Ways to Speed Up the Option Period

A buyer’s contract can look more attractive when they request a shorter option period. An option period essentially puts the seller on the hook and unable to accept offers from other buyers, so shortening the option period can be advantageous on both sides. If a buyer needs financing, they can request a pre-approval letter to ease the seller’s mind about their loan-approval chances. Paige Donohoe, the Marketing Coordinator at Center Coast Realty in Chicago, advises that buyers get pre-approved as soon as possible. “Before you even start browsing listings, you’ll want to start preparing financially for the investment,” she said.

The inspection and appraisal can also be ordered as early as possible to ensure that there is time to negotiate repair costs and re-evaluate the purchase price of the property. Of course, the quickest way to speed up the option period is to offer cash for the property, but that is not always an option for buyers. 

If the Buyer Wishes to Terminate the Contract

The point of the option period is to give the buyer the option to terminate the contract without losing earnest money. Of course, this can happen for a number of reasons (the seller didn’t make the needed repairs or the home appraisal came in under the asking price). If the buyer decides to terminate the contract, they must do so before 5 PM local time where the property is located. Even if the seller has agreed to make repairs (and begun to do so), the buyer may decide to terminate. The buyer may write their own termination letter or fill out a termination form (there are forms online for a generic Termination of Purchase Agreement letter and one specifically for Texas homeowners).

In Texas, “The preferred practice would be for a buyer’s agent to have a buyer who intends to exercise his termination option under the provisions of Paragraph 23 use the TREC Notice of Buyer’s Termination of Contract form and send the signed form to the seller at the address specified in Paragraph 21 or by facsimile as specified in that paragraph,” advised Texas Realtors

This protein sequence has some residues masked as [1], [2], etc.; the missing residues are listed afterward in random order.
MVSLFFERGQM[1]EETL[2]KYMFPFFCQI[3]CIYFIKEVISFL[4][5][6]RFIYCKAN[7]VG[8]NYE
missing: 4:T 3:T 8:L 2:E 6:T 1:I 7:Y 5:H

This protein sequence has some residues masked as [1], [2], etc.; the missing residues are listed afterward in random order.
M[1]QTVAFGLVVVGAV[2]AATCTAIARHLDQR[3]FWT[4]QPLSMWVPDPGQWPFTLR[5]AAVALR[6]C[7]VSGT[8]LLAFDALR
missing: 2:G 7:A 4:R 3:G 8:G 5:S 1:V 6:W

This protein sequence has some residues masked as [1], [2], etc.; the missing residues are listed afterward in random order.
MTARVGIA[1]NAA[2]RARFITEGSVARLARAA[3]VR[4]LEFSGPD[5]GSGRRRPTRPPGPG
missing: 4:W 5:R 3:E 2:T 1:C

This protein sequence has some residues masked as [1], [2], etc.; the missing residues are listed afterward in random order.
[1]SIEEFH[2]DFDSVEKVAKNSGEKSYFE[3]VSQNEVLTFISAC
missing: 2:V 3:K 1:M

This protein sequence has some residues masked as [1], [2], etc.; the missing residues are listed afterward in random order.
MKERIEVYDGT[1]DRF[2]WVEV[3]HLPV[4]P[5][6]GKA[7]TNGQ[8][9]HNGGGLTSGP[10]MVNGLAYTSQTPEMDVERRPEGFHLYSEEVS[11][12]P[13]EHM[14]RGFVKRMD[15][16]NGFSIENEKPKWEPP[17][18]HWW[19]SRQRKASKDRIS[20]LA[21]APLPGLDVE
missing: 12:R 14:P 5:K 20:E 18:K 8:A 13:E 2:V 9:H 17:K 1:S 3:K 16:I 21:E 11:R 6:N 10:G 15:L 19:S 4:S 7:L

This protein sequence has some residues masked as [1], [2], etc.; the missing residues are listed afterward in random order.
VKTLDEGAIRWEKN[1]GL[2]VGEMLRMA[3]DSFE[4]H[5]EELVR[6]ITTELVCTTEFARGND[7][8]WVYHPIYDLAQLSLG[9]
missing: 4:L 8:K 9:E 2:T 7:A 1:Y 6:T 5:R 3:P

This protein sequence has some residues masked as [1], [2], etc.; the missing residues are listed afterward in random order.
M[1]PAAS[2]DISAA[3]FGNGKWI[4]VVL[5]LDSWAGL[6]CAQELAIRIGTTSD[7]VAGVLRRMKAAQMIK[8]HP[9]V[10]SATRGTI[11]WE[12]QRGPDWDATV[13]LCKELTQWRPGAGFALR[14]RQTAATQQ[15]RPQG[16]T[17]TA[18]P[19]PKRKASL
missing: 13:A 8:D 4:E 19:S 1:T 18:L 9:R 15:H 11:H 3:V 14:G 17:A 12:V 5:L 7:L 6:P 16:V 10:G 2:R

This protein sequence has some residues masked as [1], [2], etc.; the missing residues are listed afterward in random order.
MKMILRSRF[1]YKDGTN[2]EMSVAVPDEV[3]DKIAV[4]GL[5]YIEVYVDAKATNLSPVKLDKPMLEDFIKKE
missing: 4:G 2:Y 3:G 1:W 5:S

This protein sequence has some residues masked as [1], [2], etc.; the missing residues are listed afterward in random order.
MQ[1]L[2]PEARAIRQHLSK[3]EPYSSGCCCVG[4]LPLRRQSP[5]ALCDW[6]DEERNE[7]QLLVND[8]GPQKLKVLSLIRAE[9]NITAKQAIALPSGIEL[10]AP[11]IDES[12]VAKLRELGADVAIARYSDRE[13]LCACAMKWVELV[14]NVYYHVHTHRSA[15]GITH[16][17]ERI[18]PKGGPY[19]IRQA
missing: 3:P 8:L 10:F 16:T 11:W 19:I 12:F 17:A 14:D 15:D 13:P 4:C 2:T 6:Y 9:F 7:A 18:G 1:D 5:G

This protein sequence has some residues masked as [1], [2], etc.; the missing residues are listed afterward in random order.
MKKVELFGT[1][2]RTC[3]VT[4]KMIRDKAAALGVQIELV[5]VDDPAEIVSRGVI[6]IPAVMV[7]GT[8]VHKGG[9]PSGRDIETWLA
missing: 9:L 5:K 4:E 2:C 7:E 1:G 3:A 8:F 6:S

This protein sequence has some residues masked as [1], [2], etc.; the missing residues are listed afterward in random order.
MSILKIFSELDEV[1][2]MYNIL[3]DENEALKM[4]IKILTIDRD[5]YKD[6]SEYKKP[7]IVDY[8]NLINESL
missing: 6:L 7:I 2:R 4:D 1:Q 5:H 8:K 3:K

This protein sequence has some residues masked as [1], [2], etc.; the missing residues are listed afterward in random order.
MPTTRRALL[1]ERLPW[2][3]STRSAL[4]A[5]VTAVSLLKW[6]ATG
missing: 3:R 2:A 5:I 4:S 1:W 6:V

Real estate laws vary by state, and “Real estate laws are ever-changing, either by legislative action or court decree,” so John A. Yoegel, author of Real Estate License Exams for Dummies. For that reason, he advises that everyone should research their state’s laws. 

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Jaszmine Cousin

Monday 26th of September 2022

I am new to the buying process and am currently in the process of buying now. I am scheduled to close Thursday but was presented with a document today that stated my payments wouldn’t go towards the amount financed until the total finance charge for the loan was paid. That makes no sense to me especially since there is no penalty for early payments. I was told when buying the property that I had to put 10% down, which I did, but I received the run around when trying to get that money back and back out of the contract initially. Please advise.